sites. They can be seen in mixed flocks along the shore that are enormous in magnitude, including other

shorebirds like dowitchers, plovers, and turnstones. Competition among these birds is diffused because of the

different ways in which they forage. Dowitchers, for example, have longer legs and bills than Red Knots, allowing

them to feed in deeper water. Plovers are visual hunters with shorter bills than the Red Knot and usually forage

along the shore without probing the sand. Turnstones forage just as their name suggests, overturning rocks and

stones along the shore to reveal the organisms living beneath them. The strategy of foraging in large groups

makes it more efficient, as they can spend less time individually looking out for predators and more time looking

for food. In this case, the Red Knot finds strength in numbers. Predators that threaten Red Knot populations in

these coastal ranges are larger birds, including falcons (especially Peregrine), Short-eared Owls, and Great Black-

backed Gulls. To avoid such threats, Red Knots form dense flocks, changing direction simultaneously in flight,

which makes it difficult for a predator to pick out an individual.

The wintering destination of this about 9,000 mile migration ranges from the coasts of the most southern

of the United States to Tierra del Fuego, the southernmost tip of South America. Outside of the Americas, some

populations of Red Knots winter on coastal areas of the British Isles, India, Southeast Asia, the Philippines, and

central Africa. In these habitats, the birds forage much as they do during migration since they winter on coasts as

well. They also depend on some seeds and vegetation in this range. Their interactions and response to predators

at wintering sites are often similar to those exhibited during migration as well.
The long bouts of flight undergone twice a year by the Red Knot in order to breed and winter say a

considerable amount about the adaptations acquired by the species. Primarily, it is the adaptation of flight of the

taxonomic class to which the species belongs that has allowed them to avoid predation, escape changes in the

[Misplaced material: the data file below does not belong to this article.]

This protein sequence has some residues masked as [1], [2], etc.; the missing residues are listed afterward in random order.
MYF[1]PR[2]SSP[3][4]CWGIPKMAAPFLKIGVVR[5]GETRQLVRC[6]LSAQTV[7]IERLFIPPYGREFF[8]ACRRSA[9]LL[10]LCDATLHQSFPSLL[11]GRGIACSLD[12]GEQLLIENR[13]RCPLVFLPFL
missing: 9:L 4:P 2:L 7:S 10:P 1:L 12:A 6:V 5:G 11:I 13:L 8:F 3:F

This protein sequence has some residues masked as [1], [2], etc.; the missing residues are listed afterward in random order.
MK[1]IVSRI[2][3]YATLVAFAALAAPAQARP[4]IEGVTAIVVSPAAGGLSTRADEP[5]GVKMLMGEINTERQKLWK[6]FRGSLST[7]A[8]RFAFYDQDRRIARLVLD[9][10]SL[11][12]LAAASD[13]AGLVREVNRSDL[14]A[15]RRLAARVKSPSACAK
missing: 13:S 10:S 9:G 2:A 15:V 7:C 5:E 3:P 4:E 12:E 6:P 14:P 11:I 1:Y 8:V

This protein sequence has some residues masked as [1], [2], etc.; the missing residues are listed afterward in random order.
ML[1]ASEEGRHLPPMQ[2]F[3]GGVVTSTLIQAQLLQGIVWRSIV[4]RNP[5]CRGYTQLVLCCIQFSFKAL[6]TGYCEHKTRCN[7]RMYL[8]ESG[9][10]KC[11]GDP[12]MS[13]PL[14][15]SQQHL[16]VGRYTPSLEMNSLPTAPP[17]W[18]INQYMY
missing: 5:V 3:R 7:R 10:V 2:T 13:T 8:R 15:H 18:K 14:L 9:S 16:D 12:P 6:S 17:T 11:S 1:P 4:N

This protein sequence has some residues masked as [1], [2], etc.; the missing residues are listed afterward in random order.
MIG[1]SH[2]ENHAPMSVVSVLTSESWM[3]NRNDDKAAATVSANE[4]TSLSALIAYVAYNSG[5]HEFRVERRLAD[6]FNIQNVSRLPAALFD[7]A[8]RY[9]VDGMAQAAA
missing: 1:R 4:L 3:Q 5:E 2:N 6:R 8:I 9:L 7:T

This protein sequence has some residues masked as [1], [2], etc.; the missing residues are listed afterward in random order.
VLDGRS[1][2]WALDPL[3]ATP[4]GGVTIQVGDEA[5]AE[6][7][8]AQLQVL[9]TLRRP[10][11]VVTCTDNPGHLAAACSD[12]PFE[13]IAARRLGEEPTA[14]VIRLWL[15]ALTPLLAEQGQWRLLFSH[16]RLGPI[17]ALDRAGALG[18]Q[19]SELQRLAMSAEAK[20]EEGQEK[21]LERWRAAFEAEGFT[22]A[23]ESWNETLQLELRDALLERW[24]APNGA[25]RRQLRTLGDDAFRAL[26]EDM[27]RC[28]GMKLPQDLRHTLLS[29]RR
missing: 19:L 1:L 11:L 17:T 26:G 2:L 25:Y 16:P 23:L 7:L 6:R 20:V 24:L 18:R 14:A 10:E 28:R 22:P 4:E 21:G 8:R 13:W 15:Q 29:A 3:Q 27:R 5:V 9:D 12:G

environment, and take advantage of a large range of resources. More specifically, the stout and sturdy body shape

of the Red Knot allows it to maintain reserves needed for the high expenses of flight. For such long trips, these

birds can reduce the mass of their internal organs in order to make more room for such reserves. Certain variables

like wing morphology and body size make the Red Knot a highly effective long-distance flier.

Before the Red Knot returns the breeding grounds in the Arctic, it takes on its breeding plumage to

prepare for courtship. As the common name is indicative of typical breeding plumage, the birds molt their drab

grey coat of feathers and replace them with bright red ones covering the breast and under parts. Display is also

necessary for courtship, as the males exhibit them above the nesting territories, along with song. Once fertilized,

the female produces an average of four eggs, which are then incubated by both parents in a scrape nest made of

lichens and other tundra vegetation. Young are born precocial, which can leave the nest within days and fly within

a matter of weeks. As the short Arctic summer comes to a close, the females are the first to leave, followed by the

males and lastly by the new recruits. This gives the juveniles time to forage without competition from the adults,

allowing them to prepare their bodies for southward migration.